His Bundesliga debut the following week ended in a 3-2 defeat to Bayer Leverkusen, but Die Roten Bullen have won all six of their subsequent matches in all competitions, with Xavi netting three goals and assisting four more in the German top flight. In terms of the latter of those two statistics, he leads the way in the division, and has already developed into a leader for Marco Rose’s side. The visit of Bayern to the Red Bull Arena provides him with another opportunity to show the full array of his talents.

How do they play?

Both are midfielders, but each approaches football in different ways. Although Musiala has played across the front line and the midfield, he is most comfortable in the number 10 role, which allows him to drop deep and pick up the ball before pushing forward. 

Xavi has started the campaign in stunning form. - IMAGO/motivio

His technique and quick feet give him the ability to beat defenders with apparent ease – he was closed down 664 times last season in the Bundesliga, a clear league-high, and yet managed to beat the pressure in 65% of situations - and once he gets into dangerous positions, he is often decisive. At times criticised for holding on to the ball for too long before bringing others in to play, the youngster was still amongst the top 10 players amongst last year’s German elite in terms of chances created.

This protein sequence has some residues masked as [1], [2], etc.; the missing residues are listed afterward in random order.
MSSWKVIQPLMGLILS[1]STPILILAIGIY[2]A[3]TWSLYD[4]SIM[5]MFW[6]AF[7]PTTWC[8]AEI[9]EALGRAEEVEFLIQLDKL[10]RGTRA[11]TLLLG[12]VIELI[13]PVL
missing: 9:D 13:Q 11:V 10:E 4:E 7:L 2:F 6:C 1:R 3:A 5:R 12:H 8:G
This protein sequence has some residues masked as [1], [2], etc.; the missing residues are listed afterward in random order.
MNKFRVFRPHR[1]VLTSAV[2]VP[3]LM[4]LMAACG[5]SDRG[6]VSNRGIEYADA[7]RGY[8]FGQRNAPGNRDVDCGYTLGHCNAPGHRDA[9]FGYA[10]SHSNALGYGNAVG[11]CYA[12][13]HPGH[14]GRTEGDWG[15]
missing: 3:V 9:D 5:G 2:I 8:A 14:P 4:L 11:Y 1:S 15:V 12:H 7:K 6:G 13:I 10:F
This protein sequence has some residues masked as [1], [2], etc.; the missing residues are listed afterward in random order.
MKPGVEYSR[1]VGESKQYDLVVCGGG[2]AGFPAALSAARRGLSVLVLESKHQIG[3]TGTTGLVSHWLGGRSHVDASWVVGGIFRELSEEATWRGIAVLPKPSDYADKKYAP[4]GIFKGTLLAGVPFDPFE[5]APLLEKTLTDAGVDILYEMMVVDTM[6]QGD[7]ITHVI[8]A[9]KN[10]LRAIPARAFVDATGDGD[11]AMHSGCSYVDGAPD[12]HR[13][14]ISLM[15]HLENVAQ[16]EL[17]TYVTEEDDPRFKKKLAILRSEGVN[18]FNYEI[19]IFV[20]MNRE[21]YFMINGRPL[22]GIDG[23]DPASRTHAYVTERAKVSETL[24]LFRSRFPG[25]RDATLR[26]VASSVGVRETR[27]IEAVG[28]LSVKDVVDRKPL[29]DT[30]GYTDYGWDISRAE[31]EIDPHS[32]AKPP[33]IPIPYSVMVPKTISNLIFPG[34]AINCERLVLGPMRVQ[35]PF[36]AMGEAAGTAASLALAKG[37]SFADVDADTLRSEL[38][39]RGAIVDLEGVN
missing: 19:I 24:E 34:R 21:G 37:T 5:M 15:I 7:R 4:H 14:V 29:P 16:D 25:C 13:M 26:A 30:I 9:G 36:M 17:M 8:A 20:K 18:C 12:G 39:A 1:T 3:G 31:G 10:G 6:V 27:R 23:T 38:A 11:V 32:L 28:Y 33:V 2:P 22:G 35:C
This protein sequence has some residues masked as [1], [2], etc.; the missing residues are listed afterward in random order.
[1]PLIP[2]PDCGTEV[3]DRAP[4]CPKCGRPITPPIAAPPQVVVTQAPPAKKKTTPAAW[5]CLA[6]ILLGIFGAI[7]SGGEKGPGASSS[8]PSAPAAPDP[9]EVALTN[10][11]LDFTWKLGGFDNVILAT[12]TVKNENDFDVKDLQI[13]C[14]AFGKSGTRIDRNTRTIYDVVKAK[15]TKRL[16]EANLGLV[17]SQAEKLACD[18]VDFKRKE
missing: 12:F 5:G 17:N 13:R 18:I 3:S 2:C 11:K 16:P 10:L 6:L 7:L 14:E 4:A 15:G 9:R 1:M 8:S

Trying to determine Xavi’s best position is challenging and, while that can occasionally be a negative, he uses it to his advantage. During his career, he has been deployed almost as often as a striker as an attacking midfielder, and Rose has played him almost exclusively on the right wing at Leipzig in an attempt to accommodate the plethora of quality at his disposal.

Unlike Musiala, Simons’ pass accuracy is relatively low – the former has found a teammate with 91.1% of his passes compared to 77.6% - but this is down to the latter often being tasked with looking to thread between the lines and, as a wide midfielder, he is expected to produce plenty of crosses. Having won 55.6% of his duels, he is clearly not afraid of a tackle, and an average of 29 sprints per match compared to Musiala’s 22 this campaign shows he covers a lot of ground, and quickly.

What they’re saying

Unsurprisingly, the two have come in for plenty of praise from teammates and pundits alike. Harry Kane has played with plenty of special players throughout his career, but he was glowing in his appraisal of Musiala recently, saying, “Jamal has been fantastic. There's been a lot of talk about how good he is and how young he is. He's been great to watch in training and in tight areas how he moves and how he plays forwards. He's been fantastic to play with so far.”

Last year, Germany legend Lothar Matthäus claimed the Bayern star “reminds him of [Lionel] Messi”. Such comments would put pressure on anyone’s shoulder, but Musiala appears more than equipped to deal with the expectation, and has set high goals himself. 

“In one or two years, I want to be at the highest level possible. I want to be one of the best players in the world, it’s my plan and ambition. That’s my idea, I hope to compete for the Ballon d’Or,” he stated in an interview with Bild earlier this week.

His Leipzig counterpart has not been without his supporters, either. Former Hamburg midfielder and now pundit in his homeland Rafael van der Vaart suggested Simons could “become the best player in the world,” while his new club’s sporting director Max Eberl has already claimed RB are looking to keep him at the Red Bull Arena beyond next summer. If he continues to perform at this level, plenty more plaudits will come his way.